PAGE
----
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Anthony Layton MBA, CIM

Chairman & CEO, Portfolio Manager

Peter Guay MBA, CFA

Portfolio Manager
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  • T514.875.7566 x 224
  • 1.800.875.7566
  • F514.875.9611
  • Place Alexis Nihon
  • 3400 de Maisonneuve Ouest,
    Suite 1501
  • Montreal, Quebec H3Z 3B8

Charitable donations: How to do well by doing good

August 6, 2017 - 0 comments

It’s better to give than receive, or so the saying goes. But when it comes to managing your wealth, the good news is you can do both.

That’s because our governments offer generous tax incentives to encourage you to make charitable donations. So you can make the world a better place by supporting your favorite charity and get some help with your tax planning.

It’s a great way to share your good fortune with others and leave a legacy for future generations.

It costs Canadian taxpayers about $5 billion a year for federal and provincial tax incentives to encourage giving to registered charities, including humanitarian, religious and educational organizations.

Canadians are giving less

And Canadians need the encouragement. A recent study by the Fraser Institute found that giving dropped to a 10-year low in 2014, the most recent year that complete data was available.

Just 21 per cent of Canadians claimed charitable donations on their tax returns, down from 25 per cent in 2004. The size of the average donation also dropped. By comparison, American givers were two and a half times more generous than Canadians.

At PWL, we encourage philanthropy not just because of the tax benefits but because we believe it’s important to give back.

Governments offer generous charitable tax credits

Of course, each person decides for themselves whether they want to give, how much and to which charitable cause. But charitable donation tax credits are available to everyone as long as you’re giving to a charity recognized by the Canadian Revenue Agency.

The tax credit calculation is a bit complicated, but for every dollar you give, you get back around 50 cents -- depending on your province of residence and marginal tax rate. In other words, your favourite charity gets every penny you donate and you get tax savings that add up to half of what you give.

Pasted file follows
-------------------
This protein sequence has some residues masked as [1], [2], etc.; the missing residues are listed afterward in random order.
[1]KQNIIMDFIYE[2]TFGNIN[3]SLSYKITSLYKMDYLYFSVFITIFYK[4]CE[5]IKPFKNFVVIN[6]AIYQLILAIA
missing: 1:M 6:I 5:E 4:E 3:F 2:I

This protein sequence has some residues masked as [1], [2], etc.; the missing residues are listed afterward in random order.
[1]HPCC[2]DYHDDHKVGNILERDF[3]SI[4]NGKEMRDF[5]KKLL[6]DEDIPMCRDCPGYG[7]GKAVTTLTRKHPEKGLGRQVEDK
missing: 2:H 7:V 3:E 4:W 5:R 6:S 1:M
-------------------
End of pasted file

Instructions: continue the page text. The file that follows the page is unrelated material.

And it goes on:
But it gets better. You don’t have to donate cash. You can also give other assets to registered charities, including publicly traded securities such as individual stocks and bonds as well as exchange traded funds and mutual funds.

Can give securities to charities

When you give these type of securities, you can get even more tax relief for your buck. First, you get the charitable donation tax credit based on the fair market value of the securities. Second, any capital gains accrued on those securities is eliminated.

And that’s why donating shares with large capital gains is one of the preferred methods of giving for our clients at PWL.

And it doesn’t end at shares. You can also get a tax credit and the elimination of the capital gain on a donation of ecologically sensitive land to a qualified organization.

Special tax incentives in Quebec

In Quebec, there are also tax incentives for donations to registered art and cultural organizations.

Wherever, you decide to give, it makes sense to take the time to consider how your giving can do the most good and produce the most tax savings, so you can give even more next year.

 

By: Anthony Layton with 0 comments.
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